Thursday, August 18, 2011
A Brief Intro to Philosophy by one of the Best in the Field Today
“What Does it all Mean?” by Thomas Nagel is an excellent introduction to the task of philosophy for Junior high students to college students. I know one very respected Professor who uses it to introduce Western Philosophy to Foreign Students from the East.
It has been about a decade since I was first introduced to the writings of Thomas Nagel via a review of his book “The Last Word” in the back of First Things. He stands in the tradition of analytical philosophy, and shows himself to be an erudite thinker in everything he writes. He is at best an agnostic, tending towards atheism, and though he deals thoughtful critique of religious thought, he is fair and not malignant in his treatment of religion. This is perhaps why I like him so much. Here is a professor of Law and Philosophy, who though not believing in God, has the cojones to write that there is no reason not to teach intelligent design in even public schools, as evolution doesn’t answer the most basic questions regarding the beginnings of life, and it is not overstepping the separation of church and state to teach such an alternative and plausible explanation for life’s beginnings.
Yet, he can make a religious, and especially a Christian thinker think through their cliché answers as to what is right and wrong, and the necessity of God to uphold morality, or for the meaning of life. He shows in a very lucid manner the shortfall’s of much of what passes for a Christian answer to these ultimate questions, though freely admitting the flaws in the opposite answers.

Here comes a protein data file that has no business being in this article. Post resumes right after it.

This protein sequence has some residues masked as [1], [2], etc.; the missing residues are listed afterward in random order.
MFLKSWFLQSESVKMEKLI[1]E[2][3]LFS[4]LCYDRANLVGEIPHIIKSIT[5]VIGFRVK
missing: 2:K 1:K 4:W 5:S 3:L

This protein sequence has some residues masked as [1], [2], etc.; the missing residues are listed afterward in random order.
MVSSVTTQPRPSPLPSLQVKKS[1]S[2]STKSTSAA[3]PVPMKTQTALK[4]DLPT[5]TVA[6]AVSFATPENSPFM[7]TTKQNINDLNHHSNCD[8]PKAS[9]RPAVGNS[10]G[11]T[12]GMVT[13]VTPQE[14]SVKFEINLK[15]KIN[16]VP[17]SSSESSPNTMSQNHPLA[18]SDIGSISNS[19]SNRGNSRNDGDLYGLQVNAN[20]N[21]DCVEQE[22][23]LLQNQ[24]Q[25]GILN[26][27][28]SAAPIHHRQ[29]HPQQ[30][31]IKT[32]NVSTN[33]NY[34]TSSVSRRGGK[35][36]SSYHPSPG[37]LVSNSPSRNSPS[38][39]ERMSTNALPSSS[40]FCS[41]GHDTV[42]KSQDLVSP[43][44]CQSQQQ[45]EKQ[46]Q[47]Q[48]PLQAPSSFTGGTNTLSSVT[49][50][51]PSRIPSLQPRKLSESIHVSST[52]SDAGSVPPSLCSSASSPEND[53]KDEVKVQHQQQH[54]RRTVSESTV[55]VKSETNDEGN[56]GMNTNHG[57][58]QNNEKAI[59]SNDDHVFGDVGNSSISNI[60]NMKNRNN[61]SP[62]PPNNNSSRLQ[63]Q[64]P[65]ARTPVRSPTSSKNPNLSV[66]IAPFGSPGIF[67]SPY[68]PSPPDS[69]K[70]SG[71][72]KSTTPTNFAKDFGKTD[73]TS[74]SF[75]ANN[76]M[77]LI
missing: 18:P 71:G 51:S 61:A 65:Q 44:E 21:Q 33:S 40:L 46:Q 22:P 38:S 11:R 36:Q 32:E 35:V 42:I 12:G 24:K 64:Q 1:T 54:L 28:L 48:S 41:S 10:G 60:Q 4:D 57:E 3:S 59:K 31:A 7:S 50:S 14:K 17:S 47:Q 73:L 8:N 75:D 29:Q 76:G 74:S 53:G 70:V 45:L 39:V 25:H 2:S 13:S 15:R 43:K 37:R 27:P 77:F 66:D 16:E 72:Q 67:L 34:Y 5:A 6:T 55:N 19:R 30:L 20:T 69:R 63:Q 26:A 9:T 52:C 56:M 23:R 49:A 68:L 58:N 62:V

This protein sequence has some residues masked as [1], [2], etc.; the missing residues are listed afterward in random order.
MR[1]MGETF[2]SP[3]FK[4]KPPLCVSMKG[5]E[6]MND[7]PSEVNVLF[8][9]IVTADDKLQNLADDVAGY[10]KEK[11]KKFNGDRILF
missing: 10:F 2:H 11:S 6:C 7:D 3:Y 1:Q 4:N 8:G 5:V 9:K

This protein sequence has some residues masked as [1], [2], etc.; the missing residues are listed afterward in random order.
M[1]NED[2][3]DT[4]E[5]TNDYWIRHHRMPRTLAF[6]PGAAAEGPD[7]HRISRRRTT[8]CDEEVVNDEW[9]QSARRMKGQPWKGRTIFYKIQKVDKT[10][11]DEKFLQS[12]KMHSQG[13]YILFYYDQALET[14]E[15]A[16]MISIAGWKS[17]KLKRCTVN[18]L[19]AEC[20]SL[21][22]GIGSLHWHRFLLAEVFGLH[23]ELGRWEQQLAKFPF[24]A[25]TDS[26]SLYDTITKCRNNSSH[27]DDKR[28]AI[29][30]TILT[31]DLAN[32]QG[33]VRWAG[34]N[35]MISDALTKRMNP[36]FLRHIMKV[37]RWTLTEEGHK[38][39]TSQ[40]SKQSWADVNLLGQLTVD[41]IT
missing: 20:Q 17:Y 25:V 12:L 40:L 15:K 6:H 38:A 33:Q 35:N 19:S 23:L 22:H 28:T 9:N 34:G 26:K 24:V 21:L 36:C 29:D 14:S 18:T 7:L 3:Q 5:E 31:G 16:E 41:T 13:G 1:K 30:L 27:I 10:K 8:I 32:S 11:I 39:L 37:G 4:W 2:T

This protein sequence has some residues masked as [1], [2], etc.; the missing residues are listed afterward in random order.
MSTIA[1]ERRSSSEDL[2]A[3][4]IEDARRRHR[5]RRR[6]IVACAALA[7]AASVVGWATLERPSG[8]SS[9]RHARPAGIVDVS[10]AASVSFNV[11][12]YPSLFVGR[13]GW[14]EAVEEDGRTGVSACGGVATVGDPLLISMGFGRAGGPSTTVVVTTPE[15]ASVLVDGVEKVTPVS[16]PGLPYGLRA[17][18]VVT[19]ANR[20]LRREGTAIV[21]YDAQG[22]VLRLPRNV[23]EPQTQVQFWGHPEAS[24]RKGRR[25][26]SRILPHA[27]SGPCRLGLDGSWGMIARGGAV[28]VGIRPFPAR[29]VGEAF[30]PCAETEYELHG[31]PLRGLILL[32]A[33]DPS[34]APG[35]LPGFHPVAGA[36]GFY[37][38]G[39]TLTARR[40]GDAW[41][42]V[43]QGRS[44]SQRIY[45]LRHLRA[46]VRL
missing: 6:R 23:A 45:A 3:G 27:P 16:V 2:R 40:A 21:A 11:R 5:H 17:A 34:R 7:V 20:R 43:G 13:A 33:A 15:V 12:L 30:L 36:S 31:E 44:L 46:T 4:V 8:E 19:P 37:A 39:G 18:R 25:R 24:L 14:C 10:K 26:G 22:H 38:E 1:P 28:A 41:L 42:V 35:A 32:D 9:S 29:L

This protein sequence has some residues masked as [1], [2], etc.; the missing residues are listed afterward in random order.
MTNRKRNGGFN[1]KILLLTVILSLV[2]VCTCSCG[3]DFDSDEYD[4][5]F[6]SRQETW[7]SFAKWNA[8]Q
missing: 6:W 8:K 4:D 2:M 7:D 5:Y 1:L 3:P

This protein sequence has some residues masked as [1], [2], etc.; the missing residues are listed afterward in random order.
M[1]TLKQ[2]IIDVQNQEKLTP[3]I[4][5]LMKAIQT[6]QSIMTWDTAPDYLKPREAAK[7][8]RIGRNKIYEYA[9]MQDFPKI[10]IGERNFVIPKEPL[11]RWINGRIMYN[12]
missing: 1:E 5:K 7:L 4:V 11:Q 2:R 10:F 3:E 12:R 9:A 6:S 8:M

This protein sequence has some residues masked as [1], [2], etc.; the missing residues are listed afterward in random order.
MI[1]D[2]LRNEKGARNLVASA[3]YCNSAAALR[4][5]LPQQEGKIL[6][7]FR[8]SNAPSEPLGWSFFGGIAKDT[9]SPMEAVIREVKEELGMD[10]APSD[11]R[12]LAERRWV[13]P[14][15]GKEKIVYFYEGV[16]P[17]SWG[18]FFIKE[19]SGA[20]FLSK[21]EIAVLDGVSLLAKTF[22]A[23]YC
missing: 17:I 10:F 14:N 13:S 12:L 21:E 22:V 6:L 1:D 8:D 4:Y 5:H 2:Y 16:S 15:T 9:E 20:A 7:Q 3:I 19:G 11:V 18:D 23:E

This book takes you through Nine chapters and an introduction all introducing another facet of western philosophical problems. “How Do We Know Anything?” “Other Minds” “The Mind-Body Problem” “The meaningof Words” “Free Will” “Right and Wrong” “Justice” “Death” and “The Meaning of Life.” It is written simply, with little to no reference to past Philosophers or their thoughts, but merely outlining the thoughts that occupy the minds of those we call Philosophers, and sometimes Theologians. As such the text does not get bogged down in philosophical shop talk, and terminology.
I think it would be an excellent book for the inquisitive teenager, but it would probably be helpful for the parent or teacher to read through the book first. Though I like the hard questions he asks of religious thinkers, there are answers to his objections that are not explored. Indeed I think that is one of the greater weaknesses of this book, is that he seems to think the only religious answers are those that are often parroted by fundamentalists who themselves rarely understand anything of the Biblical message. His last chapter on “The Meaning of Life” might be wonderfully pared with the book of Ecclesiastes which affirms that life is indeed absurd, and wonderfully so.